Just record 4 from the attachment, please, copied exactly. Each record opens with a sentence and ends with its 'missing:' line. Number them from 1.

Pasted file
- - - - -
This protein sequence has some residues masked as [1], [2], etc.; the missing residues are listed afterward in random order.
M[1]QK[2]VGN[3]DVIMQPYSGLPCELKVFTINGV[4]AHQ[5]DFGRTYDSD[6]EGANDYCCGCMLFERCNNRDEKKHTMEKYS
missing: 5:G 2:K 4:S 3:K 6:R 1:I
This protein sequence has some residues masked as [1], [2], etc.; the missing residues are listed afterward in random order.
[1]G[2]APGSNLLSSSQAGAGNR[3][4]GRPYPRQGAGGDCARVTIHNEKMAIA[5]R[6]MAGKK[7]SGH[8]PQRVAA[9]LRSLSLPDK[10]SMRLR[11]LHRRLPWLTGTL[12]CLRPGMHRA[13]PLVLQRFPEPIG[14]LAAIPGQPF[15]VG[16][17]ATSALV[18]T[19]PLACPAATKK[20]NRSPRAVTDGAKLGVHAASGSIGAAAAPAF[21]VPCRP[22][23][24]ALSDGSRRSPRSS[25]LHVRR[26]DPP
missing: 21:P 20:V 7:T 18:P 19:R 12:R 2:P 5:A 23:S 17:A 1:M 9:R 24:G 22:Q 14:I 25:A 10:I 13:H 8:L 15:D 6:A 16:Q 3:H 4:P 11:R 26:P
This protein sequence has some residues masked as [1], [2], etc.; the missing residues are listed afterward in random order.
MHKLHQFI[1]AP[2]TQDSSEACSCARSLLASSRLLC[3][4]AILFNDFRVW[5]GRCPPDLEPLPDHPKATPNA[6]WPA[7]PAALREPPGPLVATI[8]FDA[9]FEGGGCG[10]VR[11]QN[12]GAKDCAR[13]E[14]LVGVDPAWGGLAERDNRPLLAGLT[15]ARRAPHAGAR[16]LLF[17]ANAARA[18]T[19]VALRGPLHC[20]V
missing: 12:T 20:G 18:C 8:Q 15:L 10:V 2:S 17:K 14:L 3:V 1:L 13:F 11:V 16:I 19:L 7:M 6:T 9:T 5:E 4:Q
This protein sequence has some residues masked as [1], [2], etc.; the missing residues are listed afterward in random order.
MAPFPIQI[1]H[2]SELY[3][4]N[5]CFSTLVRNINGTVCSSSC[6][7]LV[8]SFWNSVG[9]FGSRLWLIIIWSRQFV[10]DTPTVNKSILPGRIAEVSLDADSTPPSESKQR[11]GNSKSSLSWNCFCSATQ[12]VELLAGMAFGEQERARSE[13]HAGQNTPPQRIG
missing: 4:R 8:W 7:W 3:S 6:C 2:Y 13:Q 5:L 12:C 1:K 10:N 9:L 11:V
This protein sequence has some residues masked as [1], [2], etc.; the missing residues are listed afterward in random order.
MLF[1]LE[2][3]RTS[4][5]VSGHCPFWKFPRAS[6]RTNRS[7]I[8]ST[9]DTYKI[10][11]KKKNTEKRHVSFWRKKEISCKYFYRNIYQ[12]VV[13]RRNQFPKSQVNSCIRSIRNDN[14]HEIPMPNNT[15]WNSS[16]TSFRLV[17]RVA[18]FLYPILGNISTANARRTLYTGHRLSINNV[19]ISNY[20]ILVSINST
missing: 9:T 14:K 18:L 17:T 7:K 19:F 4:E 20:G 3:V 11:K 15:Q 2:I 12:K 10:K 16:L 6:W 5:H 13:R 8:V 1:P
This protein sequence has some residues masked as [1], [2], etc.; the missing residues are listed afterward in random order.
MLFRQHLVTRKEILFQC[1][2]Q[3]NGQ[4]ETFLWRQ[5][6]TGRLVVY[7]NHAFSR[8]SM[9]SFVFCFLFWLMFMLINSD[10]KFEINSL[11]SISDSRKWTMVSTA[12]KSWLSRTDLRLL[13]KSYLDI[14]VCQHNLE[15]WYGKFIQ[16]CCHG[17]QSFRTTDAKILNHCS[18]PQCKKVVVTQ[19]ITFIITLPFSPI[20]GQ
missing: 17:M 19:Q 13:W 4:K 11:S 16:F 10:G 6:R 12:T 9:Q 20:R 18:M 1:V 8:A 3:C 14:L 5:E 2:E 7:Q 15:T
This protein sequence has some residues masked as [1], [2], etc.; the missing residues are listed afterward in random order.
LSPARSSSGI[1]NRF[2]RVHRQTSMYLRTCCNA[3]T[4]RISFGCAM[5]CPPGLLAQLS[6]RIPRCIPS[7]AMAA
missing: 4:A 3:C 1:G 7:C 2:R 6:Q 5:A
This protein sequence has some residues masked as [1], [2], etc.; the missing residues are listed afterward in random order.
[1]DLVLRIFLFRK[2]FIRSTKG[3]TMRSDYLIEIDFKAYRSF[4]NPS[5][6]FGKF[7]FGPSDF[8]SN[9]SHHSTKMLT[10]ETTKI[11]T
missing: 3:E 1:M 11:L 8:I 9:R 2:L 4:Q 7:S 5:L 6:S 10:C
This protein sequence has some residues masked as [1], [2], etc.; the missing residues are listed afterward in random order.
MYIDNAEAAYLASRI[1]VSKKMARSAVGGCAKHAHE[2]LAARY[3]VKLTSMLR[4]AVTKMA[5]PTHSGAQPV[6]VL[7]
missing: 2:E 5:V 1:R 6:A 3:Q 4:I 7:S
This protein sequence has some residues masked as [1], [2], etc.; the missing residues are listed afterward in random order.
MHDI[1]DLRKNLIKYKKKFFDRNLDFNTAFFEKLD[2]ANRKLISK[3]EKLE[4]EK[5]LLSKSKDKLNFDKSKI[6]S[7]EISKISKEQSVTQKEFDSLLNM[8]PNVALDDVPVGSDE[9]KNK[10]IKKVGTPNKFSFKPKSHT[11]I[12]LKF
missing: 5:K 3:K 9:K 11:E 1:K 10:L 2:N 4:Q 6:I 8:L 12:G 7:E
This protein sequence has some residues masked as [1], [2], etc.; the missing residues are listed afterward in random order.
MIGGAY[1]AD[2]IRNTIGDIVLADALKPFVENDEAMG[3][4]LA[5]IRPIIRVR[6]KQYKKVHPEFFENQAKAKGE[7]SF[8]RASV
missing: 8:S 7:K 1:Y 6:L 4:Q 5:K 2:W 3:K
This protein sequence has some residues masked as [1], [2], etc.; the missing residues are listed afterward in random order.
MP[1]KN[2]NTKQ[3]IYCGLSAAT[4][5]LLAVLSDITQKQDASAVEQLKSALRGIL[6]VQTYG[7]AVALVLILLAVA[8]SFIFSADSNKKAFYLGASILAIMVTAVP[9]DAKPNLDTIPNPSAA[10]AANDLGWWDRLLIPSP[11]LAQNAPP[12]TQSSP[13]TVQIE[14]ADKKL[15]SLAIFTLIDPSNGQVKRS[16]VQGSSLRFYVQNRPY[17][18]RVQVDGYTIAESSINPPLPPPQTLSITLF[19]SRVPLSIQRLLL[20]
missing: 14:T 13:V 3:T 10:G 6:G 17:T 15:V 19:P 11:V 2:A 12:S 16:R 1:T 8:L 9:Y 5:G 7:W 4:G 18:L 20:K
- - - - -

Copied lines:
This protein sequence has some residues masked as [1], [2], etc.; the missing residues are listed afterward in random order.
MAPFPIQI[1]H[2]SELY[3][4]N[5]CFSTLVRNINGTVCSSSC[6][7]LV[8]SFWNSVG[9]FGSRLWLIIIWSRQFV[10]DTPTVNKSILPGRIAEVSLDADSTPPSESKQR[11]GNSKSSLSWNCFCSATQ[12]VELLAGMAFGEQERARSE[13]HAGQNTPPQRIG
missing: 4:R 8:W 7:W 3:S 6:C 2:Y 13:Q 5:L 12:C 1:K 10:N 9:L 11:V